Cuba’s ambitious push for a “Ten Million Ton Harvest” back in 1970 fell short of its goal but still resulted in an 8.5 million ton harvest. The government push to achieve such high production levels began a period of bad habits: inefficient seeding methods, inappropriate harvesting schedules, and faulty refining techniques. The milling season, for example, was extended 4-5 months into the rainy season, causing a predictable decrease in yield and considerable damage to agricultural machinery. A loss of sucrose content found in the cane and a decline in sugar quality occurred due to protracted delivery schedules as well as stoppages at the mills. Additionally, considerable mechanical problems during the following harvesting season were exacerbated by maintenance delays. By this time politically-driven Cuban officials set goals for sugarcane cultivation, regardless of the production cost, under the government slogan “Sugar to Grow,” institutionalizing such inefficiencies that have plagued the island’s sugar agroindustry.

However, Cuba’s largest problem arose later, following the economic upheavals caused by the termination of Soviet patronage. After the demise of the Soviet epoch in 1989, the average level of production of Cuban sugarcane fell from 57.5 tons/ha before 1990 to 22.4 tons/hectare in 2005. This plunge cannot be solely attributed to inclement meteorological conditions such as devastating hurricanes and tropical storms, as the Cuban government is wont to claim. The Dominican Republic experienced the same adverse weather conditions, yet it has increased its yield since 1999 to double that of Cuba’s today. Measures such as raising the sugarcane agricultural yield and standardizing efficient practices would be essential to bolstering Cuba’s sugarcane industry today.

For Cuba, Why Now?

A sweeping mandate from the top is an incontrovertible requirement for Cuba to be able to open itself to any influx of investment, especially from the United States. Given Cuba’s pronounced and justifiable hostility against U.S. intervention, such an endeavor would prove a difficult task for Havana. However, both internal and external incentives exist to prompt Cuba to act with avidity to reassess and revamp its capital assets. Similar to China, Cuban quasi-visionaries believe that they stand to gain much by riding the currents of capitalism while still holding fast to the spirit of La Revolución.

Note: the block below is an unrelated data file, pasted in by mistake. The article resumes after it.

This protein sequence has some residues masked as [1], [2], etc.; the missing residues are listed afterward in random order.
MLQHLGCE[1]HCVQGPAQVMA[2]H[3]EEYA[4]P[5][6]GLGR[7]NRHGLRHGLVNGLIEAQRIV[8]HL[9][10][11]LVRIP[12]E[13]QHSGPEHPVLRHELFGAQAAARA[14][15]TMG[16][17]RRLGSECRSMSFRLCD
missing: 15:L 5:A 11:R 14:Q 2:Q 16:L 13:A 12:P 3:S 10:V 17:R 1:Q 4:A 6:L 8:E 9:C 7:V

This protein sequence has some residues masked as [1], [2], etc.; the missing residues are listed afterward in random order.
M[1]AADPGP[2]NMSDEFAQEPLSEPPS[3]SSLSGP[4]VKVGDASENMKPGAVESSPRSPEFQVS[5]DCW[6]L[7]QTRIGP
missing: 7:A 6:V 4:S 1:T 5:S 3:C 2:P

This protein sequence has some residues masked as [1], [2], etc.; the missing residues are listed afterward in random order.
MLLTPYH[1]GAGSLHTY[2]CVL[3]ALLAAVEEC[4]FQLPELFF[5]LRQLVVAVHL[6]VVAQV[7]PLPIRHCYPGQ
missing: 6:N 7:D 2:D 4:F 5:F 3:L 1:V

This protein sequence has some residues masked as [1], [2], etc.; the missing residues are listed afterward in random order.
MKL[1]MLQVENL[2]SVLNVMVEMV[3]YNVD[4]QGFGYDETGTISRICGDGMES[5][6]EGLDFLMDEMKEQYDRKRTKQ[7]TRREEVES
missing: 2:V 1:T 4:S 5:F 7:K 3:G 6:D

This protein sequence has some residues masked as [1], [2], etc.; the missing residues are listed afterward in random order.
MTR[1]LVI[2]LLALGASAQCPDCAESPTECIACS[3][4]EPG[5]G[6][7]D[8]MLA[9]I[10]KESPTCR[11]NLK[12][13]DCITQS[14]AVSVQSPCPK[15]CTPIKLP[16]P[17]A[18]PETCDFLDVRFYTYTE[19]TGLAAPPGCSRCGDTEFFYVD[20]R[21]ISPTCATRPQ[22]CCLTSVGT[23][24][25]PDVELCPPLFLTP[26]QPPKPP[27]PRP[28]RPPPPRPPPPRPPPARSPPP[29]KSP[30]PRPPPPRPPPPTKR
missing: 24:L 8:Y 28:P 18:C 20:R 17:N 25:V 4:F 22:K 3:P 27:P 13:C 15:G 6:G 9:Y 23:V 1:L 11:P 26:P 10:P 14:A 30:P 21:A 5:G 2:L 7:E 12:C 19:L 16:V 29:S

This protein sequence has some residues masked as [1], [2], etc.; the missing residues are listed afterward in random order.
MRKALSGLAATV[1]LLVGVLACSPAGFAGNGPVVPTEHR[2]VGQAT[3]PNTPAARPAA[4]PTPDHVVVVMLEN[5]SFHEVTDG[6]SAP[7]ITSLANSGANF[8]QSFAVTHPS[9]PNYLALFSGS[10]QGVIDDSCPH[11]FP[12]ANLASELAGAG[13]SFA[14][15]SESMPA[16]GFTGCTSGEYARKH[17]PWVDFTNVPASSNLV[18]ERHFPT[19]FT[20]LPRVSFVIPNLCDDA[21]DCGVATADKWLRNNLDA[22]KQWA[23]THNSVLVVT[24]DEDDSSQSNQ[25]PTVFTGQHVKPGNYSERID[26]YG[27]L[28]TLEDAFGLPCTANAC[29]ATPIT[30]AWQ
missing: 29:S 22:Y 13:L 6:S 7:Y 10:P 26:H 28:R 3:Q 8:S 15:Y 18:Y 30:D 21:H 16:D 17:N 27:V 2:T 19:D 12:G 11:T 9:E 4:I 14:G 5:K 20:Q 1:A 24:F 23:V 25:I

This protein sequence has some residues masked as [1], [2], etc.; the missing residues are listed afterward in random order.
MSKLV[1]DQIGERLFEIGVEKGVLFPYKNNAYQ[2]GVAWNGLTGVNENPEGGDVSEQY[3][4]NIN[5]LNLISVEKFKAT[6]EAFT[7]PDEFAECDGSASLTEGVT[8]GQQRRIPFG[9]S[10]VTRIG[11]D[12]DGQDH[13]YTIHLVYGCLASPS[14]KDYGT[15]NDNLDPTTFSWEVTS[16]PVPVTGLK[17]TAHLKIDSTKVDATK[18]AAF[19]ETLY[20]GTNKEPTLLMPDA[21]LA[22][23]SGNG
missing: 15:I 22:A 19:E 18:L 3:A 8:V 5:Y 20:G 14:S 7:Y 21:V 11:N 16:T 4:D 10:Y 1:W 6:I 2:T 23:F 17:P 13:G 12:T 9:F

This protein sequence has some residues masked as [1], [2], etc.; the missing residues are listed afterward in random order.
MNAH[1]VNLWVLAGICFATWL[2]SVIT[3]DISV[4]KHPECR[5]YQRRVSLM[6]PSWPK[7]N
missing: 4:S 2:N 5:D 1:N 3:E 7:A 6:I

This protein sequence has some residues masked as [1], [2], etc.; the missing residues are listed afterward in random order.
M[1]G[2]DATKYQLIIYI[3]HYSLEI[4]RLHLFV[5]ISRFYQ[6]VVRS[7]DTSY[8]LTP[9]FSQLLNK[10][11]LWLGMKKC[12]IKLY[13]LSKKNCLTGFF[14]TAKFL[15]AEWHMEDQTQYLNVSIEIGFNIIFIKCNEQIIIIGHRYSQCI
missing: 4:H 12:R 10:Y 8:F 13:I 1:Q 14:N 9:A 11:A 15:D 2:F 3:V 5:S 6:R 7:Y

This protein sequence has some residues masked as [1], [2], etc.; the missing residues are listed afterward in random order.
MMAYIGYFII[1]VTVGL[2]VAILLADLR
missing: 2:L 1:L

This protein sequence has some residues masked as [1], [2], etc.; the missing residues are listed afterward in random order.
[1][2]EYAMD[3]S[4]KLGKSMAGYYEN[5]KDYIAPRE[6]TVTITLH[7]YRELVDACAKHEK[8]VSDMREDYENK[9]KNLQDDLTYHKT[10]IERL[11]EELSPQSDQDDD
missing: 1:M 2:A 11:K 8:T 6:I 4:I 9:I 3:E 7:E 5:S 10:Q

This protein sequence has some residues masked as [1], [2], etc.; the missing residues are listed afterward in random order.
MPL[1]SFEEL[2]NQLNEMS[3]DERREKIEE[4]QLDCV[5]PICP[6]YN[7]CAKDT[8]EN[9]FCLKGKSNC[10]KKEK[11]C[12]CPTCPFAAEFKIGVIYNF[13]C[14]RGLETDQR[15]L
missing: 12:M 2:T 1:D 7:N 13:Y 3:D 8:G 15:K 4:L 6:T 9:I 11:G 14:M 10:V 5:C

A notable impetus for Cuban agricultural production has been prompted by the protracted drought and heavy rains in India and Brazil that have caused sugar prices to reach a 28-year high of nearly 20 cents per pound. According to the Financial Times, India, which produced 26.3 tons of sugar in 2007-2008, delivered a mere 15.5 tons last year and is expected to produce only 17 tons this year. The resulting price fluctuation lends a sizable incentive for other sugar producing nations to increase production. Even at Cuba’s high profit threshold of 10 cents per pound compared to 4.5 cents per pound in Brazil, profitability is guaranteed into future years due to the historically high prices of the commodity. However, windfall profits for sugar growers will more than likely result in a global push for heightened production that may end up generating commodity surpluses in two to three years. This surplus would impel Cuba and other sugar-producing nations like Jamaica and the Dominican Republic to invest in alternative sugar and sugar derivative technologies — such as ethanol – to be used in place of raw sugar.